Houston Methodist. Leading Medicine

Shoulder FAQ


I don't really have a question, just a comment. My mother had a rotator cuff repair against the best advice of her surgeon. She was warned that there is a high rate of failure. Her age (87), her diabetes, and her smoking were said to be big obstacles against her. But her main surgeon said it was her brittle bones that were the final straw. Please tell your patients to listen to the advice their doctors give them. It could save families a boatload of money and suffering.


We couldn't have expressed it any better but here is a bit of additional information that might help everyone facing rotator cuff surgery. Most of the time, rotator cuff surgery is successful with excellent results. Patients experience pain relief, increased shoulder motion, and improved function. But there can be some problems. In particular, as your mother was told, the rate of rotator cuff repair failure can be pretty high. Multiple studies have shown that the failure rate after rotator cuff repair ranges from 20 to 94 per cent. There are reasons for the high failure rate. It doesn't just happen randomly. For example, we know that medical problems such as diabetes, high blood pressure, osteoporosis, and heart disease are risk factors for poor tendon healing. And recently, a study from Seoul National University College of Medicine in Korea added some valuable information. After examining the medical records of 272 patients who had a rotator cuff repair, there were three significant prognostic factors for failed healing: 1) low bone mineral density (BMD), 2) fatty infiltration, and 3) tendon retraction. Low bone mineral density (BMD) is the hallmark finding in osteoporosis (brittle bones). Without good, solid bone structure, the suture anchors used in the repair loosen and pull out before tendon healing occurs. Suture anchors are used to reattach the torn tendon to the bone. Statistical analysis showed that patients with low bone mineral density had 7.25 times more chance of failed rotator cuff tear surgery compared with patients who had normal bone. The second prognostic factor (fatty infiltration) was found to be an independent risk factor for failed rotator cuff repairs. Patients with higher amounts of fatty infiltration were more likely to have unhealed responses. Of the four tendons that make up the rotator cuff, fatty infiltration of the infraspinatus tendon was the most significant prognostic factor. The third and final factor was tendon retraction. The further the tendon pulls away from the bone, the greater the risk of tendon repair failure. There isn't anything the patient can do to change fatty infiltration or tendon retraction. The surgeon can use specific surgical techniques to work with the soft tissues for the best results. The real benefit of this study was in recognizing the role of osteoporosis in rotator cuff tear healing. By measuring bone mineral density before surgery, patients at increased risk for failed tendon healing can be identified. With careful management of low bone mineral density it may be possible to improve the healing rate of surgically repaired rotator cuff tears. This is an important "take home" message for all of our readers. If you are an older adult and thinking about having rotator cuff surgery, rotator cuff repair may not be as successful as it is with younger patients. The best source of advice is your surgeon. Ultimately, the final decision is the patient's though and sometimes they do know what is best for themselves. Weighing the risk against the benefit is easier when there is additional information available about risk factors, predictive factors, and prognostic factors. Seok Won Chung, MD, et al. Factors Affecting Rotator Cuff Healing After Arthroscopic Repair. In The American Journal of Arthroscopic Repair. October 2011. Vol. 39. No. 10. Pp. 2099-2107.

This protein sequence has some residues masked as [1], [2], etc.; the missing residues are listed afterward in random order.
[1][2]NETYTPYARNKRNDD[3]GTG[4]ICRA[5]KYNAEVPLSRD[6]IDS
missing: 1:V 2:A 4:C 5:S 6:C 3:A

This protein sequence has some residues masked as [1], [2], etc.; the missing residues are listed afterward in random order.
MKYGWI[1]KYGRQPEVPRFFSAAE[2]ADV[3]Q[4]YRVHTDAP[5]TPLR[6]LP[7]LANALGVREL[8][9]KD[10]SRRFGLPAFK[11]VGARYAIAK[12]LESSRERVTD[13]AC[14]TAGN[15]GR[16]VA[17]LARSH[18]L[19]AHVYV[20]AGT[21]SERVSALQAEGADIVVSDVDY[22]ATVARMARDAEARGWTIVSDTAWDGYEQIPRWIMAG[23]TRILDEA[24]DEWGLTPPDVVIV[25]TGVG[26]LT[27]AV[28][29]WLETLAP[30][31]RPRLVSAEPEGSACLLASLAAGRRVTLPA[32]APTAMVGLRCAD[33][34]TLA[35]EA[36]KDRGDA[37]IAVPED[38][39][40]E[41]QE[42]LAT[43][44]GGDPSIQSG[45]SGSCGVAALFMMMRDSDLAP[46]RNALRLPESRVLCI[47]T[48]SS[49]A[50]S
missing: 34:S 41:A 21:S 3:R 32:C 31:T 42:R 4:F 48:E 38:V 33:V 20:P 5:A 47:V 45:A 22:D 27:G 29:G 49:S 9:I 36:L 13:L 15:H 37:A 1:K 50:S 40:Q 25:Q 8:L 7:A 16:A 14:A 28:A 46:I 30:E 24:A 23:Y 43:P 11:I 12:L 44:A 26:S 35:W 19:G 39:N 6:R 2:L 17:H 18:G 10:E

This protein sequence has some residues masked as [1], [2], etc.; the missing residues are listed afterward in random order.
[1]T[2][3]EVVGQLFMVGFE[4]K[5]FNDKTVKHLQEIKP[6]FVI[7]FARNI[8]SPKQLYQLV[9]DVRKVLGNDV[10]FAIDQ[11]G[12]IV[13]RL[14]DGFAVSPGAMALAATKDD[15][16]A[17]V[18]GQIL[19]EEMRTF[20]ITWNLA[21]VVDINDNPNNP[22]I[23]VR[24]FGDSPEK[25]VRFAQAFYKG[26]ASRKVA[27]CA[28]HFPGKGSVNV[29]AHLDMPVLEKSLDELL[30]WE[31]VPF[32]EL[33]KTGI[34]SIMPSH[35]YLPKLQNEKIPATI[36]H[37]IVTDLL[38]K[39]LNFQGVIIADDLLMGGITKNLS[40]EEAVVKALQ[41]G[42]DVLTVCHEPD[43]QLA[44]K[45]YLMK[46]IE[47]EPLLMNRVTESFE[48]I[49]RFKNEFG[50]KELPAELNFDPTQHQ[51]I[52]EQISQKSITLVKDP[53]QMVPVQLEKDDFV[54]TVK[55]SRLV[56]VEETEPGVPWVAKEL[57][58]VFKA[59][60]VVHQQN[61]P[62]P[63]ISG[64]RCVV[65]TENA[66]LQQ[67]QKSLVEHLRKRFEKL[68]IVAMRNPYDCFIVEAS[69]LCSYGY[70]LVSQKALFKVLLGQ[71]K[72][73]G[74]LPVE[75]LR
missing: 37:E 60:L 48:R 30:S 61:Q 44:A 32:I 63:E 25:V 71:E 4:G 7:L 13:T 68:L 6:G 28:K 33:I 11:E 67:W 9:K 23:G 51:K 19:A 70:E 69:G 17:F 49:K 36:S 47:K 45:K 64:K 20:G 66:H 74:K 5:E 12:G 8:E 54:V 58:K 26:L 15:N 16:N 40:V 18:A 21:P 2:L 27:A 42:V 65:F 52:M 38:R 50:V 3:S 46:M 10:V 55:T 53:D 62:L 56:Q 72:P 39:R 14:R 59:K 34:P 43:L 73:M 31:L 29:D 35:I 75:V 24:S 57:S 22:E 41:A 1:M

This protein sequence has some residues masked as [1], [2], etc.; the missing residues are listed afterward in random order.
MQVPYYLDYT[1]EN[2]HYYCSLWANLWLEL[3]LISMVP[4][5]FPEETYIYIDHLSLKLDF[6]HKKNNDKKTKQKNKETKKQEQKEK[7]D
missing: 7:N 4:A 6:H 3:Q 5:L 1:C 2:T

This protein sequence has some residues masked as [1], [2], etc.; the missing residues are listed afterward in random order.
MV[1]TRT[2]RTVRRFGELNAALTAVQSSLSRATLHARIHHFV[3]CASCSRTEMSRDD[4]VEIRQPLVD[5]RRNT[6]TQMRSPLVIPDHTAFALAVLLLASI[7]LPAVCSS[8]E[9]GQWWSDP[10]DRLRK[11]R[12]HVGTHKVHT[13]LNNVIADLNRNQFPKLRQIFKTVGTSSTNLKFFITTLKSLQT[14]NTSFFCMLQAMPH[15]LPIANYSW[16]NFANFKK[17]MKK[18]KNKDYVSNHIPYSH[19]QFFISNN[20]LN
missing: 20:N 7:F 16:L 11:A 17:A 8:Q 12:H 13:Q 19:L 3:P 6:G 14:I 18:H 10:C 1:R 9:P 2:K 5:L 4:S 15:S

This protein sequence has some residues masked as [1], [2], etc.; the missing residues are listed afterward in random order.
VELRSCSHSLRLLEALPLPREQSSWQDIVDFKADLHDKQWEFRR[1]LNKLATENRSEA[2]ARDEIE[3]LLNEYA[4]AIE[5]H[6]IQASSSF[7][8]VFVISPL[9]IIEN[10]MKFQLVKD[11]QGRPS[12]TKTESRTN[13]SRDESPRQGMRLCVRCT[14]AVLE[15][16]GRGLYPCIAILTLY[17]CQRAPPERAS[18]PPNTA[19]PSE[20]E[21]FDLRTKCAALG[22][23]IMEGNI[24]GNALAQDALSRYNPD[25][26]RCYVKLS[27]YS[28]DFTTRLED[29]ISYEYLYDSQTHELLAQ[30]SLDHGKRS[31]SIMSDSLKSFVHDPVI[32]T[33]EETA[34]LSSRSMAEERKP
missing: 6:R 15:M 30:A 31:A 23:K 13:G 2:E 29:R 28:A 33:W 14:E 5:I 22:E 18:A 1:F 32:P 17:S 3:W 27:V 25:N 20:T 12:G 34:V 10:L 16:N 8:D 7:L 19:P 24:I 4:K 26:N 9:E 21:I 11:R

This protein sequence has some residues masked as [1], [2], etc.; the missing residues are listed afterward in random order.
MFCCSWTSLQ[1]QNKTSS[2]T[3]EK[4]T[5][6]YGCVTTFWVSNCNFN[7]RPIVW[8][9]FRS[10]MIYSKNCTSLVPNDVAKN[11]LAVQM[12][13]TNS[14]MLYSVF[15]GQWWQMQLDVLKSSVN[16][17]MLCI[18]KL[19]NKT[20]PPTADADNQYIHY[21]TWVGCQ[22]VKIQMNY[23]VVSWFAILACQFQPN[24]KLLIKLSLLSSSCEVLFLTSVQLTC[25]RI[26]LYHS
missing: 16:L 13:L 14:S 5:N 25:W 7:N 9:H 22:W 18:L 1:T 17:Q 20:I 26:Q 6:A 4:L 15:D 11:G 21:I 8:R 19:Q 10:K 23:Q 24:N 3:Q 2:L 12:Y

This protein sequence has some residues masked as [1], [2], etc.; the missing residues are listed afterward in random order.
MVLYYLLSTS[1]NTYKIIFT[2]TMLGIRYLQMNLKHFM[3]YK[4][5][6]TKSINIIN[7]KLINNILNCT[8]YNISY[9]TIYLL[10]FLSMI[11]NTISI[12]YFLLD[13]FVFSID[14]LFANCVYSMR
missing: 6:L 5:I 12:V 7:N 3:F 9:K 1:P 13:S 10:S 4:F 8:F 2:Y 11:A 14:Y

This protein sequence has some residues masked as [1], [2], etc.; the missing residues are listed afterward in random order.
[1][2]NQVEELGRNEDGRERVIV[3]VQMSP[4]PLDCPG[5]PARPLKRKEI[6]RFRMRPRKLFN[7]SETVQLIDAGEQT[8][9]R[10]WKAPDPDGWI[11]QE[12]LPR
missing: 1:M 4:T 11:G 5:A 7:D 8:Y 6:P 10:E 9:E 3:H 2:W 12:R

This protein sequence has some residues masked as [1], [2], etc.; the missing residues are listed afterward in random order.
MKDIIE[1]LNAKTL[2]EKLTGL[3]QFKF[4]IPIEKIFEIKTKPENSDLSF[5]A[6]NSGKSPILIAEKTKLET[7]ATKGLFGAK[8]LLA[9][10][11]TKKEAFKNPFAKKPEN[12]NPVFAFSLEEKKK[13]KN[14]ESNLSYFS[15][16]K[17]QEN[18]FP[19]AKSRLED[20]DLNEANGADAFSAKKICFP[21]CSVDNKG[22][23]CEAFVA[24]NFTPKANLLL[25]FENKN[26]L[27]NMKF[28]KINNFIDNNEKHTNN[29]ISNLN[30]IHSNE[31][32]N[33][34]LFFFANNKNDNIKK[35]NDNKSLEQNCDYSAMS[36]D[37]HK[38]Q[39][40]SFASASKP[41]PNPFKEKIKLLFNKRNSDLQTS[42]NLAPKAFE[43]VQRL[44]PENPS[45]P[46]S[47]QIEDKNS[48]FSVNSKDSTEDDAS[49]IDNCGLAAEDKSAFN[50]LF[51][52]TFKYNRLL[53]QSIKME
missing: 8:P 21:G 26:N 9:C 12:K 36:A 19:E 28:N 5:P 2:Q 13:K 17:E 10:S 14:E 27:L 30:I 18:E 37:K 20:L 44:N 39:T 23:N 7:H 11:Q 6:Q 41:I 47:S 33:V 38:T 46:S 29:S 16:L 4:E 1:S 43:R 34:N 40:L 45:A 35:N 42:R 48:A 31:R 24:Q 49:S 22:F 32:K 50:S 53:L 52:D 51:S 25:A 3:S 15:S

*Disclaimer:* The information contained herein is compiled from a variety of sources. It may not be complete or timely. It does not cover all diseases, physical conditions, ailments or treatments. The information should NOT be used in place of visit with your healthcare provider, nor should you disregard the advice of your health care provider because of any information you read in this topic.
All content provided by eORTHOPOD® is a registered trademark of Medical Multimedia Group, L.L.C.. Content is the sole property of Medical Multimedia Group, LLC and used herein by permission.

Our Specialties

Where Does It Hurt?

Our Locations

  Follow Us

Follow us on Facebook Follow us on YouTube
Follow us on Twitter